The Repair Café hopes to change people’s mindset. Every contribution helps to improve our sustainability practices and it can all begin by learning how to fix the little things.
By: Neda Pirouzmand
One of the key issues that the MSU points out in the “Health and Wellness” policy paper is that referrals from the Student Wellness Centre are not tailored to the needs of students.
The MSU suggests that the SWC neglects to account for how students will reach community referrals or how much it will cost them.
The policy paper brings forward a number of recommendations to combat these issues, proposing the SWC connect with MSU peer support services to provide support for McMaster’s diverse student population.
The MSU also recommends that the SWC offer harm reduction services and feedback opportunities to students.
The policy paper also includes recommendations for other university stakeholders, suggesting that professors and teaching assistants be required to undergo mental health first aid training.
According to this policy paper, McMaster off-campus resource centre resources are underused by students. The OCRC has not posted on Facebook since April 2017.
Another issue is that demand is overtaking supply in the student housing market. The quantity and quality of available housing opportunities is on the decline.
In light of these issues, the MSU recommends the city of Hamilton to proceed with its proposed investment of $347,463 to hire three full-time employees for a two-year rental licensing pilot project beginning in 2019 to annually inspect buildings in Hamilton.
The MSU also suggests that McMaster seek more public-private partnerships to improve the supply of nearby student housing.
This policy paper first notes that McMaster has a ten year plan to make its campus “car free,” which would reduce accessibility by moving the HSR bus stop from University and Sterling Street to the McMaster Go bus station.
According to the paper, another accessibility concern lies in the fact that most McMaster professors neither consider nor actively incorporate strategies and recommendations outlined in McMaster’s accessibility resources.
The paper also points out that learning materials are often inequitable and the university has significant work to do when it comes to promoting and implementing accessible pedagogy.
The MSU puts forward a number of recommendations to improve the university’s accessibility practices.
The paper argues that all professors teaching in rooms fitted for podcasting should post podcasts and use accessible formats for supplementary class material.
In addition, the paper suggests that intramurals reduce their pre-playoff participation requirement from 50 to 30 per cent, as students with disabilities may not be able to make all games.
According to the paper, student accessibility services should have an open catalogue for student notes, where students in need would not be limited to resources from one student.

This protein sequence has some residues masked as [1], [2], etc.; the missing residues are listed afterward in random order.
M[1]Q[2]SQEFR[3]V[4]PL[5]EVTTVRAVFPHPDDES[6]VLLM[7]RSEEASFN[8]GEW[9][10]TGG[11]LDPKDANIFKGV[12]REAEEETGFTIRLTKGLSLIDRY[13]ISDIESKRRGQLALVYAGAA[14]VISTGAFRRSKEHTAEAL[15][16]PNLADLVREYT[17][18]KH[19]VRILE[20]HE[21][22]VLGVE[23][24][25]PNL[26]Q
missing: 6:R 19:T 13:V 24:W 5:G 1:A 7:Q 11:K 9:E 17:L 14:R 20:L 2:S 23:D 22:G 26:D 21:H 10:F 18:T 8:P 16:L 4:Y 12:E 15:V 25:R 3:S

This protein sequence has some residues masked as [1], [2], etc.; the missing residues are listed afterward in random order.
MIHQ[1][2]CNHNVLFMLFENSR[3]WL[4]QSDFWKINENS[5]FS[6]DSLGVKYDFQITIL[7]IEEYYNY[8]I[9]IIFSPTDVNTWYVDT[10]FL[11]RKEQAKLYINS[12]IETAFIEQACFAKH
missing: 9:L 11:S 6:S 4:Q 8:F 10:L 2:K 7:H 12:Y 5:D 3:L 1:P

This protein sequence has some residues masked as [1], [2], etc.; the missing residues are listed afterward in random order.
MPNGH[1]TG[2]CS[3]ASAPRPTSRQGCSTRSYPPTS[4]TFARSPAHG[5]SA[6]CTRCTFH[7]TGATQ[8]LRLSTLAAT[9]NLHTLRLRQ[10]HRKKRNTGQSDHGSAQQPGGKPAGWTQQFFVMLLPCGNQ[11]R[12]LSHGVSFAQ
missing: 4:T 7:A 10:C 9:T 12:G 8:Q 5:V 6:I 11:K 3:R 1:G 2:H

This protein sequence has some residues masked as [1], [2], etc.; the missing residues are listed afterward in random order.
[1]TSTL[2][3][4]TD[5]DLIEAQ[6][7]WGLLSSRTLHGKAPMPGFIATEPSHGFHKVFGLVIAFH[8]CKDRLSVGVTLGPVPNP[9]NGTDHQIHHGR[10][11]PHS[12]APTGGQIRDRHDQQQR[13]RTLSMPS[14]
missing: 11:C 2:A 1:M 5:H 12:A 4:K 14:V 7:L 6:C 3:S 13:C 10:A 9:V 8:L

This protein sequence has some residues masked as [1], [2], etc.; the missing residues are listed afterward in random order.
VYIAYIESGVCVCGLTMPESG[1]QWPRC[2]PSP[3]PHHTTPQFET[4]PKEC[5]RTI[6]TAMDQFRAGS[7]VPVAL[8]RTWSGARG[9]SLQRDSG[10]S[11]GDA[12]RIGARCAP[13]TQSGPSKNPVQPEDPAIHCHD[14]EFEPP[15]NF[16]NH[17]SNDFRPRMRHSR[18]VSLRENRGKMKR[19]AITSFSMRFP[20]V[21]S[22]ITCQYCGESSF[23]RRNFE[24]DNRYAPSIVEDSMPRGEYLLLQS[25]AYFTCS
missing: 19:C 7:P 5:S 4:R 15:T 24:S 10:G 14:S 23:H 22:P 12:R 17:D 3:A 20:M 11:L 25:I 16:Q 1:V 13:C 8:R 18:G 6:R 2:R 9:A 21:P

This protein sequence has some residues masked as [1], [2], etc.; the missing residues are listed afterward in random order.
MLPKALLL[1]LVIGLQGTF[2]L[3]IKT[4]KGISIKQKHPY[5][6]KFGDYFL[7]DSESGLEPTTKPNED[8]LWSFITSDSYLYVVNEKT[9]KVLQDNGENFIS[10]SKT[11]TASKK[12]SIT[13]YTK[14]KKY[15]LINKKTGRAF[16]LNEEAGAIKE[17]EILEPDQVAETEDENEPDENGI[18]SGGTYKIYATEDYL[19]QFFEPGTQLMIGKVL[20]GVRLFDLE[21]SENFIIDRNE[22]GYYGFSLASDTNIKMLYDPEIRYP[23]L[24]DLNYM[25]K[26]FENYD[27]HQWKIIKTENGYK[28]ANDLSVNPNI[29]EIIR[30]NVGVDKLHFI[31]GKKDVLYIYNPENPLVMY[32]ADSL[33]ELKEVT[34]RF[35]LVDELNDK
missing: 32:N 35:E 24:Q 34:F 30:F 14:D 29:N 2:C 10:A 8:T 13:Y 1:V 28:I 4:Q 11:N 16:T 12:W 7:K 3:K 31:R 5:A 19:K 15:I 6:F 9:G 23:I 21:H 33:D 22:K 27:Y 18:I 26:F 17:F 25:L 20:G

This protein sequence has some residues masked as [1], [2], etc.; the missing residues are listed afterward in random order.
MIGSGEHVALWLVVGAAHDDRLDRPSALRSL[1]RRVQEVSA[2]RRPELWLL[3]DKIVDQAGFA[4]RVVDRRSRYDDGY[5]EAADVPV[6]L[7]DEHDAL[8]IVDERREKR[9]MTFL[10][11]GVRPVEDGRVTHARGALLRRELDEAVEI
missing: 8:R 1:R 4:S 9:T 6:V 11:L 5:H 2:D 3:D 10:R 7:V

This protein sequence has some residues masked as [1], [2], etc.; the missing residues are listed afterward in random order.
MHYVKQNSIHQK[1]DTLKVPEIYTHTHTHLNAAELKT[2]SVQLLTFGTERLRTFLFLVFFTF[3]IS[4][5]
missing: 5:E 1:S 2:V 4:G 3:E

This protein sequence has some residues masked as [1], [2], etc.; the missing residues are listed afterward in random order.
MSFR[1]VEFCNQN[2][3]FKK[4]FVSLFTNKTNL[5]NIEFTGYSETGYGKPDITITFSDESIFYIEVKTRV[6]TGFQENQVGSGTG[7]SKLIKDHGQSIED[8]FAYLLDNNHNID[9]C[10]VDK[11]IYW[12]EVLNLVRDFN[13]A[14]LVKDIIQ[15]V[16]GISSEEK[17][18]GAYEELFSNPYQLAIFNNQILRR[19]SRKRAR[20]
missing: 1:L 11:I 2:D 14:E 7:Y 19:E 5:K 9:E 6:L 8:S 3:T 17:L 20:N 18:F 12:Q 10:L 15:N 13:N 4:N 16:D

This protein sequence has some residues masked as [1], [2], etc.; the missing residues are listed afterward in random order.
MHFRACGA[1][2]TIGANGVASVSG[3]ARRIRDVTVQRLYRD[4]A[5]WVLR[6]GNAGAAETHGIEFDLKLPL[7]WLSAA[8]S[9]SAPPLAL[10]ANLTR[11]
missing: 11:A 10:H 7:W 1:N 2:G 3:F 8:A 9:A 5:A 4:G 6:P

The dominant issue highlighted in this policy paper is the fact that faculty staff and many student groups do not receive mandatory anti-oppressive practices training.
In addition, according to the paper, McMaster Security Services has been involved in the excessive carding and racial profiling of students.
Another issue concerns the fact that there exists no record-keeping system of student demographics in relation to enrollment and dropout rates by faculty.
Students are also largely unaware of the McMaster Religious, Spiritual, and Indigenous Observances policy.
Some recommendations in the paper call for McMaster to explore alternative enrollment application streams for underrepresented groups.
The paper also suggests that applicants looking for research funding from Mcmaster identify how their research will appeal to or account for marginalized populations.
According to the paper, McMaster should mandate equity and diversity requirements for all undergrads.
Chairs of hiring committees, security staff, teaching assistants and faculty members should undergo mandatory AOP training.
Another recommendation calls for the EIO to investigate carding and racial profiling trends centered around McMaster Security Services.
By: Drew Simpson
The Division of Labour exhibit portrays sustainable ways of creating art while also looking at the difficulties of creating a sustainable art career. Housed in the Workers Arts and Heritage Centre’s main gallery space until April 20 and accompanied by a panel discussion, Division of Labour warns of the scarcity of resources, labour rights and living wages of artists.
Division of Labour also serves as an educational tool to communicate and start discourse around the issues regarding sustainability. The Socio-Economic Status of Artists in the greater Toronto and Hamilton area discussion, which was facilitated by Divisions of Labour curator, Suzanne Carte, and included panelists Sally Lee, Michael Maranda and Angela Orasch, encouraged artists to be vocal and seek action.
“People want to be around artists, but they really don’t. If they were living in the reality that a lot of artists are living in, it would not be favourable. What they want is the pseudo creative lifestyle. They want to be around beautiful things and smart people, but they don’t really want to be assisting with making sure artists are making a living wage and that artists are being supported financially,” explained Carte.
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For emerging artists, this exhibits presents a valuable learning experience as it informs them of community issues. This topic is particularly important since emerging artists are often asked to work for free, often under a pretense that the work will add to their portfolios or lead to exposure. However, Carte argues that asking artists to work for free devalues the work they do.